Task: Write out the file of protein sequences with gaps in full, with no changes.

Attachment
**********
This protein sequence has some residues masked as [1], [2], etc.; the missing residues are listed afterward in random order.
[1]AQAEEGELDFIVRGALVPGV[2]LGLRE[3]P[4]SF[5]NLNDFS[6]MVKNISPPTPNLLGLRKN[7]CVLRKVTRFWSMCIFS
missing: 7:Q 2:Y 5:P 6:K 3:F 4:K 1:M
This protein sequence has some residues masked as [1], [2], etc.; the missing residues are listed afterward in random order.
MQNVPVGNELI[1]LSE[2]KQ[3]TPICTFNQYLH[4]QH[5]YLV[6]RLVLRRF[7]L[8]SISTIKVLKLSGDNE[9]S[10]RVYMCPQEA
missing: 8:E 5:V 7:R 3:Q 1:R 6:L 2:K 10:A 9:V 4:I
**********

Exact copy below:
This protein sequence has some residues masked as [1], [2], etc.; the missing residues are listed afterward in random order.
[1]AQAEEGELDFIVRGALVPGV[2]LGLRE[3]P[4]SF[5]NLNDFS[6]MVKNISPPTPNLLGLRKN[7]CVLRKVTRFWSMCIFS
missing: 7:Q 2:Y 5:P 6:K 3:F 4:K 1:M
This protein sequence has some residues masked as [1], [2], etc.; the missing residues are listed afterward in random order.
MQNVPVGNELI[1]LSE[2]KQ[3]TPICTFNQYLH[4]QH[5]YLV[6]RLVLRRF[7]L[8]SISTIKVLKLSGDNE[9]S[10]RVYMCPQEA
missing: 8:E 5:V 7:R 3:Q 1:R 6:L 2:K 10:A 9:V 4:I